2. it is not feasible to generate a message from its hash value, except by trying all possible messages

  3. a small change to a message should change the hash value extensively, so that the new hash value appears uncorrelated with the old hash value.

  4. it is not feasible to find two different messages with the same hash value

Functions of hashing include:
Verifying the integrity of messages and files.
Cryptographic signature generation and verification.
Password verification.
Proof-of-work (e.g., bitcoin).
File or data identifier.

Hashing is not typically sufficient for authentication alone! Simple hash function example using bitwise XOR

Fold your message into a matrix (notice a pattern yet??), then XOR down columns:
Is this a robust and/or secure hash function?
Can we recover the message from the hash?
Is there data-loss here?
Why? Key Properties for Secure Hash

The most important property of a hash function is being one-way:
Easy to compute, but hard to “invert”.
Inversion with hashing is not really even inversion at all, but re-generation.
Given M, it should be somewhat easy to compute h(M).
Given y = h(M), it should be hard to find M.

Collision resistant
Cryptographic hash functions should be collision resistant:
It should be hard to find two messages with the same hash value.
Given M, it should be hard to find a different message M’ such that h(M’) = h(M). Merkle-Damgard construction

f is a one-way compression function.
Truly 1-way, not reversible, unlike encryption,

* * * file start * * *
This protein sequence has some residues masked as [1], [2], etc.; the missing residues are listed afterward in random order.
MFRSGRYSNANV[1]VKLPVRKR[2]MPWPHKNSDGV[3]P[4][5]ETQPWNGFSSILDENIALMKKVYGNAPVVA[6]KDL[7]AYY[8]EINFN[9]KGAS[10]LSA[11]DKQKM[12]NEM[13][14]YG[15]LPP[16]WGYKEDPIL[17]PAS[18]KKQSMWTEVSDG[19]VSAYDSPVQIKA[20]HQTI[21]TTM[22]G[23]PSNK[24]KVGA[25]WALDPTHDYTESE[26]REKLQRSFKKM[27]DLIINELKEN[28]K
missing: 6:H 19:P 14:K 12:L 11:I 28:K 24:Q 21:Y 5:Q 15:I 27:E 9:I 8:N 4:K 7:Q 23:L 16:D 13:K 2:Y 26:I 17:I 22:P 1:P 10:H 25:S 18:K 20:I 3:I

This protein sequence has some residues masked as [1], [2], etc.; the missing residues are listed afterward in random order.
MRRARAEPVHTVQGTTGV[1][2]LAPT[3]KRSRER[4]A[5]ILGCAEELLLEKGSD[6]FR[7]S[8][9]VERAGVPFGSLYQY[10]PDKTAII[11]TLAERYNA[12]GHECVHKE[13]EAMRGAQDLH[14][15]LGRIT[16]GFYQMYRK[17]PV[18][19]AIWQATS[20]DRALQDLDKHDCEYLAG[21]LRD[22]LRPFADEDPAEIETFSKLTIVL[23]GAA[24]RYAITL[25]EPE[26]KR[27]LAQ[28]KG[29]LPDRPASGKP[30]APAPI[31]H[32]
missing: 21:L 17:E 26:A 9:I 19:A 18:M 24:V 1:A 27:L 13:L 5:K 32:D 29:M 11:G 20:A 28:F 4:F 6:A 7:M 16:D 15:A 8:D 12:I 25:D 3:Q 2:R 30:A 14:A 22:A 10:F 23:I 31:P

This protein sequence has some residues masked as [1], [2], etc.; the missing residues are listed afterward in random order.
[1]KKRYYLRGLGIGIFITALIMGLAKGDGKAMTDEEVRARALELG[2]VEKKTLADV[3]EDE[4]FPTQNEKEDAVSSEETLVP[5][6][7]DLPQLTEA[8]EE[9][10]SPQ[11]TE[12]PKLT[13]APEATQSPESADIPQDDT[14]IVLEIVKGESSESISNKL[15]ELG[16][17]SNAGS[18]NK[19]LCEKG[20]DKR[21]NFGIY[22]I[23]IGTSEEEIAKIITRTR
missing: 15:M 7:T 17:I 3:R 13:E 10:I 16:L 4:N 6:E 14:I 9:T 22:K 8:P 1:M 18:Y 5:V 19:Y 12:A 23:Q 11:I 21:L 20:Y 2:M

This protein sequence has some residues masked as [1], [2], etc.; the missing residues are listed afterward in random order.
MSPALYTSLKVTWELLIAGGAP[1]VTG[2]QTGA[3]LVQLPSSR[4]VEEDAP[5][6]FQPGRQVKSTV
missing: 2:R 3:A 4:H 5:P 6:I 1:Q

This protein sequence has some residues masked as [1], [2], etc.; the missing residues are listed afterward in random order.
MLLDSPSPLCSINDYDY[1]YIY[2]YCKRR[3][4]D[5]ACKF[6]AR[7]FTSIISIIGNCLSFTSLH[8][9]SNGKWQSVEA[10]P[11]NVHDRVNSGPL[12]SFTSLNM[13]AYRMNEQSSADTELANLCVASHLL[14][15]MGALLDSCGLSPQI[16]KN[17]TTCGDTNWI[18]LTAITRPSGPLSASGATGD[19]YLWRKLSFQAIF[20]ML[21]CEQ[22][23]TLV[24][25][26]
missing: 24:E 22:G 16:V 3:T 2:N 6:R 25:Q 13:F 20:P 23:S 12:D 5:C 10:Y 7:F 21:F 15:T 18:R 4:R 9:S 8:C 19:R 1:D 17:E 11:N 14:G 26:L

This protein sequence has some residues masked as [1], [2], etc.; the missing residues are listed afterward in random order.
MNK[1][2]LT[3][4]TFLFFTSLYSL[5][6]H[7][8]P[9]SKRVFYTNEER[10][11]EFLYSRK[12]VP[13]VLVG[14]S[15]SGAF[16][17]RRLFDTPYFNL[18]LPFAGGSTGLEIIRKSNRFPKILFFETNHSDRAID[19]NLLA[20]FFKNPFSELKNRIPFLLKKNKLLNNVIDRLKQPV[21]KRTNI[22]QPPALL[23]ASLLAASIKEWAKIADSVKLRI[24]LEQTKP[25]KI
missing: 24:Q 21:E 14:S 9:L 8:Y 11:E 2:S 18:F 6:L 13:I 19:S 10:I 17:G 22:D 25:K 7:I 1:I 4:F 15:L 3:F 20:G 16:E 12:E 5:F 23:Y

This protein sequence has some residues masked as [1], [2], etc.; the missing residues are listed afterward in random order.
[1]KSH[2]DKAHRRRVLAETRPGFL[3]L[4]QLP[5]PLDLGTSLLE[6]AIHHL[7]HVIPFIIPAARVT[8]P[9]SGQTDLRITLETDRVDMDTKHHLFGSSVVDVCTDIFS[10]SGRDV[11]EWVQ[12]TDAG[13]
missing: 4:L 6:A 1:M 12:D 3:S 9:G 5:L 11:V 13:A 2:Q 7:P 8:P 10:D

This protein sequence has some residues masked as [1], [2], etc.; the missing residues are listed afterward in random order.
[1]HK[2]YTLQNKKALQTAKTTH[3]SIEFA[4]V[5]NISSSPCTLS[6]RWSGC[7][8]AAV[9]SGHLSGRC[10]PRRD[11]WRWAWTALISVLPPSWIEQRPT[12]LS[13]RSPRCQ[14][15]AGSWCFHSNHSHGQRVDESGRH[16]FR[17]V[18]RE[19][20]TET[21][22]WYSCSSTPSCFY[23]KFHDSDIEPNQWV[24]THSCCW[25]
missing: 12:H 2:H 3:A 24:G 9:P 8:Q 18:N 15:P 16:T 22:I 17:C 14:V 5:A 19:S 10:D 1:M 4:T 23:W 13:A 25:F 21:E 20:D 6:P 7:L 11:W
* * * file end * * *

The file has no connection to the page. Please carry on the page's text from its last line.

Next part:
with hashing producing real formal information loss.
Used for MD5, SHA-1, and SHA-2 below: MD5

MD5 is not considered secure, and is vulnerable to finding collisions.
It should only be used for applications not requiring cryptographic security.

Example when NOT to use md5:
expand on downloading an apk from outside an app store.

In python


import hashlib



In bash


echo "hey" >filetohash.txt
md5sum filetohash.txt

echo "hey" >>filetohash.txt
md5sum filetohash.txt Secure Hash Algorithm (SHA)

The Secure Hash Algorithms (SHA) are a family of cryptographic hash functions published by the National Institute of Standards and Technology (NIST) as a U.S. Federal Information Processing Standard (FIPS), including:

A retronym applied to the original version of the 160-bit hash function,
published in 1993 under the name “SHA”.
It was withdrawn shortly after publication,
due to an undisclosed “significant flaw”,
and replaced by the slightly revised version SHA-1.

A 160-bit hash function which resembles the earlier MD5 algorithm.
This was designed by the National Security Agency (NSA),
to be part of the Digital Signature Algorithm.
Cryptographic weaknesses were discovered in SHA-1,
and the standard was no longer approved for most cryptographic uses after 2010.

A family of two similar hash functions,
with different block sizes,
known as SHA-256 and SHA-512.
They differ in the word size;
SHA-256 uses 32-bit words where SHA-512 uses 64-bit words.
There are also truncated versions of each standard,
known as SHA-224, SHA-384, SHA-512/224 and SHA-512/256.
These were also designed by the NSA.

A hash function formerly called Keccak,
chosen in 2012 after a public competition among non-NSA designers.
It supports the same hash lengths as SHA-2,
and its internal structure differs significantly from the rest of the SHA family. SHA-1 is not secure on its own

Takes arbitrary data as input,
outputs a 160-bit (20-byte) hash value,
known as a message digest,
typically rendered as a hexadecimal number, 40 digits long.

One iteration within the SHA-1 compression function:
A, B, C, D and E are 32-bit words of the state.
F is a nonlinear function that varies.
<<<n (Left shift n) denotes a left bit rotation by n places,
where n varies for each operation.